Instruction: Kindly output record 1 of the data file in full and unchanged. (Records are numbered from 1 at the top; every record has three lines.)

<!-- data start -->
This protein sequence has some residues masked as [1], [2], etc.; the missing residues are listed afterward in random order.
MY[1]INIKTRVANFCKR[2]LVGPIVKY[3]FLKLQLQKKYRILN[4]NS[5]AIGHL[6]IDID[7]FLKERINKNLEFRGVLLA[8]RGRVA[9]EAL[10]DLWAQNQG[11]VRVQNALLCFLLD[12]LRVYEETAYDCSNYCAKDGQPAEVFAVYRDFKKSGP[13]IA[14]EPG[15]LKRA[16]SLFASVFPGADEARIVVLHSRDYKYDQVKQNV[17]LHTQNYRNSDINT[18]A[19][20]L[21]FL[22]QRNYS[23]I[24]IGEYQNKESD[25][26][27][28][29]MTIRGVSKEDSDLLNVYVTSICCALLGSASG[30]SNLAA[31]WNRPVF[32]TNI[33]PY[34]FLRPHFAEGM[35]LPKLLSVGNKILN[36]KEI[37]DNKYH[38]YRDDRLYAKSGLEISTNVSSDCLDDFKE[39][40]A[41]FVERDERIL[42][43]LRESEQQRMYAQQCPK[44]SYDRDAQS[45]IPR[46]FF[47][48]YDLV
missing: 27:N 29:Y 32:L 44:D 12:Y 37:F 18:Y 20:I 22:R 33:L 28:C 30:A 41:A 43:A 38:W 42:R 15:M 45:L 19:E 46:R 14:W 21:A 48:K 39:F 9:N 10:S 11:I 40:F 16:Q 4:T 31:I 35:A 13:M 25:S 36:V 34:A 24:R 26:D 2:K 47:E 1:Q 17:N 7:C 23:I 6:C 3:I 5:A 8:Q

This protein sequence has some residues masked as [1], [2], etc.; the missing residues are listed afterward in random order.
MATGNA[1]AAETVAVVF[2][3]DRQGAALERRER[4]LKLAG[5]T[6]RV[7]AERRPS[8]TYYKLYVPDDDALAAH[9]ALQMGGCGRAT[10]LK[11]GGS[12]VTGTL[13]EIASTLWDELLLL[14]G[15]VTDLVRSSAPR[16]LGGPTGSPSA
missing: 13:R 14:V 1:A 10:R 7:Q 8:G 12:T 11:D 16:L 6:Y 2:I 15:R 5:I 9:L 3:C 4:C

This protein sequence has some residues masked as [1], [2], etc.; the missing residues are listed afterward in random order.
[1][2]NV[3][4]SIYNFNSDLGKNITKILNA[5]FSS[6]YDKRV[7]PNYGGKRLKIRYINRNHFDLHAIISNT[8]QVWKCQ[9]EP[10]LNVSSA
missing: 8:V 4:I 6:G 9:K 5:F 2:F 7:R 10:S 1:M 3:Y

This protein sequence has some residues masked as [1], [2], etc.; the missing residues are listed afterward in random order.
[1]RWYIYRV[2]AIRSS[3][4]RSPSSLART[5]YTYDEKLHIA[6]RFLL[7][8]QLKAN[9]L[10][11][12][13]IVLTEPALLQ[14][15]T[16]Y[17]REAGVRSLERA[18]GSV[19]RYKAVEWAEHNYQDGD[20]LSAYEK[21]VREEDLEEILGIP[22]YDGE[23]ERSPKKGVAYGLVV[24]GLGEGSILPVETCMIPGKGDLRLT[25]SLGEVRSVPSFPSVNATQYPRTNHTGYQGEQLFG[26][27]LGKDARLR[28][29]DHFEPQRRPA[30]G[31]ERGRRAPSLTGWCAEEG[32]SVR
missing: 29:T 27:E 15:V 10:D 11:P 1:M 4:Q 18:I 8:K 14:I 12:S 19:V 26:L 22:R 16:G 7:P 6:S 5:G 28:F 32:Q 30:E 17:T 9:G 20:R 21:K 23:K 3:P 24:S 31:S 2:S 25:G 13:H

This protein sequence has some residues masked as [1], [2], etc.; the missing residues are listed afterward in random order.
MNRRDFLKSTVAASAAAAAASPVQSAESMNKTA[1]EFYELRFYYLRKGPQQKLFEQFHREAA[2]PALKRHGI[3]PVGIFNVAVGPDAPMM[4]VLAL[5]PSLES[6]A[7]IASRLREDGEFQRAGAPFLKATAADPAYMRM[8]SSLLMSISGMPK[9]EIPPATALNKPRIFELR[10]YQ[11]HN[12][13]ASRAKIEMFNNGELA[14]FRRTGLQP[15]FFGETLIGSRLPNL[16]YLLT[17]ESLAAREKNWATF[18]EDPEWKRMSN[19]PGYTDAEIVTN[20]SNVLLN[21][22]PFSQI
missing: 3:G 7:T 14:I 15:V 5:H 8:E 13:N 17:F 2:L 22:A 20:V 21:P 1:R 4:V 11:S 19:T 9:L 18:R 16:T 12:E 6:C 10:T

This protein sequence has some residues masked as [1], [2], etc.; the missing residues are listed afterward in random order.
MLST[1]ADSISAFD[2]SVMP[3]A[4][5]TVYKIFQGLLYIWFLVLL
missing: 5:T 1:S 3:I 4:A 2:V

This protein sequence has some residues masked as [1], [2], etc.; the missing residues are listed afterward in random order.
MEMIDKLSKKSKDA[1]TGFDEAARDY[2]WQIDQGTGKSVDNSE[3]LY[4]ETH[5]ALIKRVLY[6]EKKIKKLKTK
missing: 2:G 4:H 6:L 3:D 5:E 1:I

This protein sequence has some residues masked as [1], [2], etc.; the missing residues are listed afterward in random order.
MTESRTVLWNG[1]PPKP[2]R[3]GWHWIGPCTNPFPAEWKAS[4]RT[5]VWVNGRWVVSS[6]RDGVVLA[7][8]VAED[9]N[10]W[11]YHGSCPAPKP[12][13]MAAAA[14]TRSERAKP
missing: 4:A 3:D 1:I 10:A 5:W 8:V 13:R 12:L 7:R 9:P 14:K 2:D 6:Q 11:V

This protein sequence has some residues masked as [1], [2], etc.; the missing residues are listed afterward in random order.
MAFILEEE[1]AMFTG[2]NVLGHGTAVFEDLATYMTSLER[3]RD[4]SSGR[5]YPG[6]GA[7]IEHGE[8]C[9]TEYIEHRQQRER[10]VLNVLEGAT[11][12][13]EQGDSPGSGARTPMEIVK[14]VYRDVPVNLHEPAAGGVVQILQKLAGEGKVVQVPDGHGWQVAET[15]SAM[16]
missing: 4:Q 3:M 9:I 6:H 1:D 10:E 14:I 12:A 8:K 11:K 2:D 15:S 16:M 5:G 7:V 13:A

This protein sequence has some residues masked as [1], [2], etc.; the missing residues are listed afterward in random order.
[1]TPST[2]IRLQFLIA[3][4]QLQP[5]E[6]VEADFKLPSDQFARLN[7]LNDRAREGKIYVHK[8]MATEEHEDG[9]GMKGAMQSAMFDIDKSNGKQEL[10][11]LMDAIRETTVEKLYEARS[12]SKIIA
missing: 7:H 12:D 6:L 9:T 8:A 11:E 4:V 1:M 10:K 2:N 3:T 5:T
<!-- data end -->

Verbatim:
This protein sequence has some residues masked as [1], [2], etc.; the missing residues are listed afterward in random order.
MY[1]INIKTRVANFCKR[2]LVGPIVKY[3]FLKLQLQKKYRILN[4]NS[5]AIGHL[6]IDID[7]FLKERINKNLEFRGVLLA[8]RGRVA[9]EAL[10]DLWAQNQG[11]VRVQNALLCFLLD[12]LRVYEETAYDCSNYCAKDGQPAEVFAVYRDFKKSGP[13]IA[14]EPG[15]LKRA[16]SLFASVFPGADEARIVVLHSRDYKYDQVKQNV[17]LHTQNYRNSDINT[18]A[19][20]L[21]FL[22]QRNYS[23]I[24]IGEYQNKESD[25][26][27][28][29]MTIRGVSKEDSDLLNVYVTSICCALLGSASG[30]SNLAA[31]WNRPVF[32]TNI[33]PY[34]FLRPHFAEGM[35]LPKLLSVGNKILN[36]KEI[37]DNKYH[38]YRDDRLYAKSGLEISTNVSSDCLDDFKE[39][40]A[41]FVERDERIL[42][43]LRESEQQRMYAQQCPK[44]SYDRDAQS[45]IPR[46]FF[47][48]YDLV
missing: 27:N 29:Y 32:L 44:D 12:Y 37:F 18:Y 20:I 22:R 33:L 28:C 30:A 41:A 43:A 38:W 42:R 15:M 45:L 19:E 46:R 14:W 21:A 48:K 39:F 9:N 10:S 11:I 40:F 16:Q 4:T 31:I 35:A 13:M 25:S 36:V 34:A 24:R 26:D 2:K 47:E 1:Q 17:N 7:C 23:I 6:C 3:I 5:A 8:Q